We have used a hypomorphic Thoc1 allele to study the effects of pThoc1 deficiency on postnatal development and cellular differentiation in the mouse. Given the early embryonic lethality associated with Thoc1 nullizygosity and its widespread expression in embryonic and postnatal tissue (36), it is surprising that hypomorphic Thoc1 mice are viable. While these hypomorphic mice are smaller than their wild-type littermates (37), they appear otherwise normal, and most live a typical life span. Given the viability of the hypomorphic mice, it appears that many tissues can tolerate significantly reduced levels of pThoc1.
The exceptions noted here are the testes and ovaries, as the fertility of both male and female hypomorphic Thoc1 mice is severely diminished. Hypomorphic males never successfully sire offspring, despite evidence of normal mating behavior. Similarly, most hypomorphic females fail to conceive, although a few females do become pregnant. However, these females become pregnant only once, despite repeated attempts at mating. In males, infertility is associated with a reduction in the number of viable spermatocytes. While a few normal-appearing sperm are detectable in some hypomorphic mice, the percentage of these sperm with active flagellum is low compared to that of wild-type sperm. This suggests that even surviving spermatocytes suffer from additional defects during spermiogenesis. We cannot exclude the possibility that normal functioning sperm are produced in Thoc1H/H mice, but in numbers insufficient to support fertility.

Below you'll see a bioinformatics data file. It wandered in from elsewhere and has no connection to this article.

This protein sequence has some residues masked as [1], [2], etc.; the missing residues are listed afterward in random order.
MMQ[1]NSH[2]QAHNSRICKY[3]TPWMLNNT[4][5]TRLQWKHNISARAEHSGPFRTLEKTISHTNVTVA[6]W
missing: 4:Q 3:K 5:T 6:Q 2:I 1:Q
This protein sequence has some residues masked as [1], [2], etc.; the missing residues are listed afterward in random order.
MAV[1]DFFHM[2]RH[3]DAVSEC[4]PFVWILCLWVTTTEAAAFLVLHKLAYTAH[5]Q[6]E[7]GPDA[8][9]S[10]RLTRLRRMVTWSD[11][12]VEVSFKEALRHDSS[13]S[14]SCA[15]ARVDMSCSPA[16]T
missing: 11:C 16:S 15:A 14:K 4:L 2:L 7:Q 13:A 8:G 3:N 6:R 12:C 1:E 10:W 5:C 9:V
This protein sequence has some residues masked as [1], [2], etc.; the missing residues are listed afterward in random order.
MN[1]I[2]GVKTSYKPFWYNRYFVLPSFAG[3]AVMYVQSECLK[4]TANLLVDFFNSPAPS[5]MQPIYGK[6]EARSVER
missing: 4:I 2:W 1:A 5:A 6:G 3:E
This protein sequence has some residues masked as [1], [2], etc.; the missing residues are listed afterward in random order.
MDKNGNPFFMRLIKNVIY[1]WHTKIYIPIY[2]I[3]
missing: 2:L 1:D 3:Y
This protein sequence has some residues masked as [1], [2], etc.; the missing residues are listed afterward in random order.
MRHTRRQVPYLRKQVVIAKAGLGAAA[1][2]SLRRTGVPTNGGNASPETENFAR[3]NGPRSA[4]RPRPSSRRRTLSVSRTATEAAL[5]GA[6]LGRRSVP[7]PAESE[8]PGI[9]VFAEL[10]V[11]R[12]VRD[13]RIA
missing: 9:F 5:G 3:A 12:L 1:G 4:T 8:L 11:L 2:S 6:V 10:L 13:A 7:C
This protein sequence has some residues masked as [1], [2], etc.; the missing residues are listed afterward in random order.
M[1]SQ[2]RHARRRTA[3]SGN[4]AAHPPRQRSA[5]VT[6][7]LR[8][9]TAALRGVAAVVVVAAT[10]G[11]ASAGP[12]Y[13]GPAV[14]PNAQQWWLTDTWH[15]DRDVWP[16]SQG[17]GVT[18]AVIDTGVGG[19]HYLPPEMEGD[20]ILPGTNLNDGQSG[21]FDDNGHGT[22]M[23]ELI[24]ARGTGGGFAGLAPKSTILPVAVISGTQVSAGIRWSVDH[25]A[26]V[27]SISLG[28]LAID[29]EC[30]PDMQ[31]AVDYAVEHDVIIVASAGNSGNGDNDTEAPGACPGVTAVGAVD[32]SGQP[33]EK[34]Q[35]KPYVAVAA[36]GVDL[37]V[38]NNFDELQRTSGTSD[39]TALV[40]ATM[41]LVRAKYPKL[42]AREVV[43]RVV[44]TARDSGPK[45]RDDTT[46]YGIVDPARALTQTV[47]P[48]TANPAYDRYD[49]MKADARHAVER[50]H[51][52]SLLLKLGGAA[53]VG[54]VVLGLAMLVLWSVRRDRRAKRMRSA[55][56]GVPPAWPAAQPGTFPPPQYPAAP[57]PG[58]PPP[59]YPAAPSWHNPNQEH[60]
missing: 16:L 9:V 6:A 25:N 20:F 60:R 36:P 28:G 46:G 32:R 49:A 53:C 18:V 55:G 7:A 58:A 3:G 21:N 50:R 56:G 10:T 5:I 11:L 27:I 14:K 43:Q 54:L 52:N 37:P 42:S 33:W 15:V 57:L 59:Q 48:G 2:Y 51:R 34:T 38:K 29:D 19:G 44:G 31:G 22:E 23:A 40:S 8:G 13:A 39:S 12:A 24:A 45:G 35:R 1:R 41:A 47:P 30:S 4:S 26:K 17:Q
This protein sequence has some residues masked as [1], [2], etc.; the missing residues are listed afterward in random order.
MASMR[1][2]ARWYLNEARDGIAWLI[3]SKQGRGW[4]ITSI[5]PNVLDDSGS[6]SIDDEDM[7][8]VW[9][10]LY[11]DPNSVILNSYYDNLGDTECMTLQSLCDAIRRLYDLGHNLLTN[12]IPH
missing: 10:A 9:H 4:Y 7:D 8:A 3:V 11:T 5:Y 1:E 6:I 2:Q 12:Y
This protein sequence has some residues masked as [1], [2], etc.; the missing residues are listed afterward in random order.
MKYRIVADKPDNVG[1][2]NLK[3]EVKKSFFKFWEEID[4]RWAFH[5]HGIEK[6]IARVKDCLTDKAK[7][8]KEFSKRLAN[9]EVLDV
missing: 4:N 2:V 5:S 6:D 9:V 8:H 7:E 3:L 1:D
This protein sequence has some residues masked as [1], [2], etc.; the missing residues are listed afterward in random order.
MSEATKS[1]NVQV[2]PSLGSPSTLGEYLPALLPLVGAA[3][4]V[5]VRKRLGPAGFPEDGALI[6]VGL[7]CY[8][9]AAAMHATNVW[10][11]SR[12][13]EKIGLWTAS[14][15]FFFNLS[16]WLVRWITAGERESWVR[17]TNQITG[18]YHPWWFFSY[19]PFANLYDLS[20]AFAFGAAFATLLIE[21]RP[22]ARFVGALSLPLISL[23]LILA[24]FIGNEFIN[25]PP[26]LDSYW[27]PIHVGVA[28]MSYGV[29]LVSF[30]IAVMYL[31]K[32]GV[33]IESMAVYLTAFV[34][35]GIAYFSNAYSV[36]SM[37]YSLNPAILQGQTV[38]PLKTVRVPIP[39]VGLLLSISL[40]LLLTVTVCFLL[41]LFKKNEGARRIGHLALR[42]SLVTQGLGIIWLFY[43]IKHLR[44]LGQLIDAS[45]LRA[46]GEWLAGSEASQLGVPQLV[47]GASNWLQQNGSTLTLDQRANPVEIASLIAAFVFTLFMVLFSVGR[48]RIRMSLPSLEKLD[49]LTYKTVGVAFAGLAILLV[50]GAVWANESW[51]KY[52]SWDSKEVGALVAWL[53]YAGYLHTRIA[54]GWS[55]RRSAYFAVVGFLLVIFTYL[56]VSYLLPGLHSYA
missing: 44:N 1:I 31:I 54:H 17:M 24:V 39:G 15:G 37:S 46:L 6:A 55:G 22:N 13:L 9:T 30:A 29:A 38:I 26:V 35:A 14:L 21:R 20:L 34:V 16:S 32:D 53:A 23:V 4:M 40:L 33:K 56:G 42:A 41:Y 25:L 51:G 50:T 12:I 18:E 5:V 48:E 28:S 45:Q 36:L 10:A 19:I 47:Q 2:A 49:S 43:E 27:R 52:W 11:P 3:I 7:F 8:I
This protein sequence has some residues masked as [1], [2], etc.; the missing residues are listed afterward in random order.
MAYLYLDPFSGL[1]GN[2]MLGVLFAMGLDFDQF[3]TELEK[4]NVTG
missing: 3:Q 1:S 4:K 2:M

We have considered a number of explanations to account for the tissue-restricted phenotype of Thoc1H/H mice. Expression of pThoc1 is widespread in both mouse embryos and adults (36), and pThoc1 levels are significantly reduced in other tissues of Thoc1H/H mice without obvious phenotypic effect. For example, the brain expresses relatively high levels of pThoc1, and pThoc1 levels are significantly reduced in Thoc1H/H brains (37). Yet, there is no gross anatomical brain phenotype or behavioral defects in hypomorphic mice. Thus, the expression pattern of Thoc1 alone does not explain the observed tissue-restricted phenotype.